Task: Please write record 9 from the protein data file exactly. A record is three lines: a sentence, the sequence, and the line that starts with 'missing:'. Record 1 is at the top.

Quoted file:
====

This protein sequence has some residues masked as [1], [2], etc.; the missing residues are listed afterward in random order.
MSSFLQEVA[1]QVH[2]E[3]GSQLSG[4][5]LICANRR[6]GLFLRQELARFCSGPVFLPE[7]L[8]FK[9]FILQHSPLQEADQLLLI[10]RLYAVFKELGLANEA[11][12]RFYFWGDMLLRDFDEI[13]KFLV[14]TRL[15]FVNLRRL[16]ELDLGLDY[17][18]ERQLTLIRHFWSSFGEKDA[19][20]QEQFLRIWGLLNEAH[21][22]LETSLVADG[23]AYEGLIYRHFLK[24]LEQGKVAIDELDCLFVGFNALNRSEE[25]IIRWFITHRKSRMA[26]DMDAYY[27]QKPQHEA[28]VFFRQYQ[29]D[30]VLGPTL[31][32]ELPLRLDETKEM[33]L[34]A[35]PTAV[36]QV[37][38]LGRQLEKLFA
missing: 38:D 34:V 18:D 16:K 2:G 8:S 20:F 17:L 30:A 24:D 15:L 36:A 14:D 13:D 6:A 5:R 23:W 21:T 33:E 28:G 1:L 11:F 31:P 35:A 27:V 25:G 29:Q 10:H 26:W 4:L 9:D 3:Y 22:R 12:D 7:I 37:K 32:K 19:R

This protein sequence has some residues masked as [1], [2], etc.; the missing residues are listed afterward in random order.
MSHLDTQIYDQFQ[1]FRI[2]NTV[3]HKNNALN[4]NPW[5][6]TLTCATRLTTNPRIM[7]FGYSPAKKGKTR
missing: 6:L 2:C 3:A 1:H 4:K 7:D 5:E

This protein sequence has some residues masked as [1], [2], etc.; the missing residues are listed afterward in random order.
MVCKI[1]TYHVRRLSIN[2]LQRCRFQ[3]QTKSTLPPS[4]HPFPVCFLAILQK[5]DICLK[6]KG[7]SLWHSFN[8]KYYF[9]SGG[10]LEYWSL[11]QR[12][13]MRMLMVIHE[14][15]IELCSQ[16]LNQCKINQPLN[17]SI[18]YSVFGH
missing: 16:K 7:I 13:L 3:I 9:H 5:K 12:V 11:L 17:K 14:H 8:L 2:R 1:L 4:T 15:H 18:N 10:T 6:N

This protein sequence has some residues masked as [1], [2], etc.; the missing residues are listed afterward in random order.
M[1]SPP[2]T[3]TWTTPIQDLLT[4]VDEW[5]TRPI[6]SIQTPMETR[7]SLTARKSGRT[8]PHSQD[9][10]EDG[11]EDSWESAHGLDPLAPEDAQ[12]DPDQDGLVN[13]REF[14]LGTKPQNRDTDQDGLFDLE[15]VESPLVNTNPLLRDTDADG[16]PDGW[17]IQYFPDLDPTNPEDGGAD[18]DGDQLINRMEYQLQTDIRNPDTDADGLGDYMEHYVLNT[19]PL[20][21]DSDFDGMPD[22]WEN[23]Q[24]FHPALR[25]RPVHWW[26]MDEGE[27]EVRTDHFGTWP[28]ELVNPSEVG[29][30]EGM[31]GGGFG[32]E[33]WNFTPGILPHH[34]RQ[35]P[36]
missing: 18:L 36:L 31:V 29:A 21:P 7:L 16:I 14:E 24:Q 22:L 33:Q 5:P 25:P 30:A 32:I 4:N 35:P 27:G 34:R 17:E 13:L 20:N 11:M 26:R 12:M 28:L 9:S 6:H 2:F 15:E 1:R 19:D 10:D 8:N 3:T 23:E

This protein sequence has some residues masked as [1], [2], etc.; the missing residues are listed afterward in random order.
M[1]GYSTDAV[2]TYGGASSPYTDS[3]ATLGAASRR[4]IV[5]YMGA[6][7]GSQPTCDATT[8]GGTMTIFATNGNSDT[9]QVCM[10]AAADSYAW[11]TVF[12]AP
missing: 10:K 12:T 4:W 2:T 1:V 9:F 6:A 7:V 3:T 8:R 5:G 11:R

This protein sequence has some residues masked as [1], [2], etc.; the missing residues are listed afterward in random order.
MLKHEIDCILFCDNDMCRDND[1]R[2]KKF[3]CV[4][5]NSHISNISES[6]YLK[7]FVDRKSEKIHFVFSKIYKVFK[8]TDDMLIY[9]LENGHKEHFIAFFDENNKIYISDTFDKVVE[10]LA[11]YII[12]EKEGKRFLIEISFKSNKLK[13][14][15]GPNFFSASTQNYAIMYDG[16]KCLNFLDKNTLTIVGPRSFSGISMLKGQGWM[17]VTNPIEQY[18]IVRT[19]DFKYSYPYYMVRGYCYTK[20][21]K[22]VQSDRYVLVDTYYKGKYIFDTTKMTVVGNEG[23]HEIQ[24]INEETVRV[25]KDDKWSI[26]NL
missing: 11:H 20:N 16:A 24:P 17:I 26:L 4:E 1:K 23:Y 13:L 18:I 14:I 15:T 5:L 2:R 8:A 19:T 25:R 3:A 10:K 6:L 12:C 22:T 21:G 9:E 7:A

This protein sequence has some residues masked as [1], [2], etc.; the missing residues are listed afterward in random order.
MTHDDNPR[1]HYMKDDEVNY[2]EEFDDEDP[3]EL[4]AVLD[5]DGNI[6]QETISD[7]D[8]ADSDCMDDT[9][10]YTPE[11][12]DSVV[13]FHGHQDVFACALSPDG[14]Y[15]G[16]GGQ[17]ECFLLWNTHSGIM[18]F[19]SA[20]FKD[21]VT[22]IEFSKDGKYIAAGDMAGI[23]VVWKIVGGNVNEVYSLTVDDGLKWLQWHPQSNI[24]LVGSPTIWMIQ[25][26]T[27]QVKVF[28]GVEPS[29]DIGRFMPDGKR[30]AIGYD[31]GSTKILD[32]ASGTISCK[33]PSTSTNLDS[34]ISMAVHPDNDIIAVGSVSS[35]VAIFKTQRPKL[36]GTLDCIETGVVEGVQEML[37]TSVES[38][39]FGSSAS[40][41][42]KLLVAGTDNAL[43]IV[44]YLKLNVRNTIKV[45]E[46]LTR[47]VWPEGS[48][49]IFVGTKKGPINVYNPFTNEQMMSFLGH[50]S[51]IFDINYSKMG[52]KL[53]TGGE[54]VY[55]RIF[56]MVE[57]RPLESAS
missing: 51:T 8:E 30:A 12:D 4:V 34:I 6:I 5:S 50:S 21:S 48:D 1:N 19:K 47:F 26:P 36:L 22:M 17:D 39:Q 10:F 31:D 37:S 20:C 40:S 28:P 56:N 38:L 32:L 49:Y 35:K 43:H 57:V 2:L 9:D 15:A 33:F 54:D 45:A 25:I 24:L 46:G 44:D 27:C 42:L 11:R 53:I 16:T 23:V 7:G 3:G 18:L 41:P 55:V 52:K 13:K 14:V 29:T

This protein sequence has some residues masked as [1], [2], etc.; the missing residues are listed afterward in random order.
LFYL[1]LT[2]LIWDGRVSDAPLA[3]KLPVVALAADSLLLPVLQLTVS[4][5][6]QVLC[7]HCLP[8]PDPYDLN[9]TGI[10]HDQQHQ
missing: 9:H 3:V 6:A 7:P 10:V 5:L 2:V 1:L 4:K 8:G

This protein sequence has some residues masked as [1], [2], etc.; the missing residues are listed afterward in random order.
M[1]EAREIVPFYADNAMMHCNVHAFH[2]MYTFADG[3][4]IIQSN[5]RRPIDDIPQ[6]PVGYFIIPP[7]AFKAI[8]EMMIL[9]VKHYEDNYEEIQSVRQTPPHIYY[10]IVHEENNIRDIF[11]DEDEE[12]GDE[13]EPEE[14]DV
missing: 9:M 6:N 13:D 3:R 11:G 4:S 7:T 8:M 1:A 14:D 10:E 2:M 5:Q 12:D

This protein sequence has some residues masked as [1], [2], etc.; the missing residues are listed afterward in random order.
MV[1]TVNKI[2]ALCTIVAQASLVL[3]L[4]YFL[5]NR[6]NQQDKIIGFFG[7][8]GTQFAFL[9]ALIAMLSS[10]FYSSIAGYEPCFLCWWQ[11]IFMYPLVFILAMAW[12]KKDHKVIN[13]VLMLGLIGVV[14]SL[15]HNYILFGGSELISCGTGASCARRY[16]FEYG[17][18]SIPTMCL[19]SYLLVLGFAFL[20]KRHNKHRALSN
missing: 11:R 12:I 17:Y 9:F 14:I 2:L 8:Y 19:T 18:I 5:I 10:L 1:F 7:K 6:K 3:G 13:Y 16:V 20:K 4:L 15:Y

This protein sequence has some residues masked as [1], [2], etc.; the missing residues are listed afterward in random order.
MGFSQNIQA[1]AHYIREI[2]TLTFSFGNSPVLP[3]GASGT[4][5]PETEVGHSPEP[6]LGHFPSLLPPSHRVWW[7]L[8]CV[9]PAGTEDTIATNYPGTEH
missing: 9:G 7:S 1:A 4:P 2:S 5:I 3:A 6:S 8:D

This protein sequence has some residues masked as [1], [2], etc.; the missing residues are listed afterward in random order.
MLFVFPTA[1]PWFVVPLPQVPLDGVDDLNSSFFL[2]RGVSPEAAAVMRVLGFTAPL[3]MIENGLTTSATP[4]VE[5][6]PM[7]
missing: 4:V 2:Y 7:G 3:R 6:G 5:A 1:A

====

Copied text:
This protein sequence has some residues masked as [1], [2], etc.; the missing residues are listed afterward in random order.
M[1]EAREIVPFYADNAMMHCNVHAFH[2]MYTFADG[3][4]IIQSN[5]RRPIDDIPQ[6]PVGYFIIPP[7]AFKAI[8]EMMIL[9]VKHYEDNYEEIQSVRQTPPHIYY[10]IVHEENNIRDIF[11]DEDEE[12]GDE[13]EPEE[14]DV
missing: 9:M 6:N 13:D 3:R 11:G 4:S 7:T 8:M 1:A 14:D 10:E 2:M 5:Q 12:D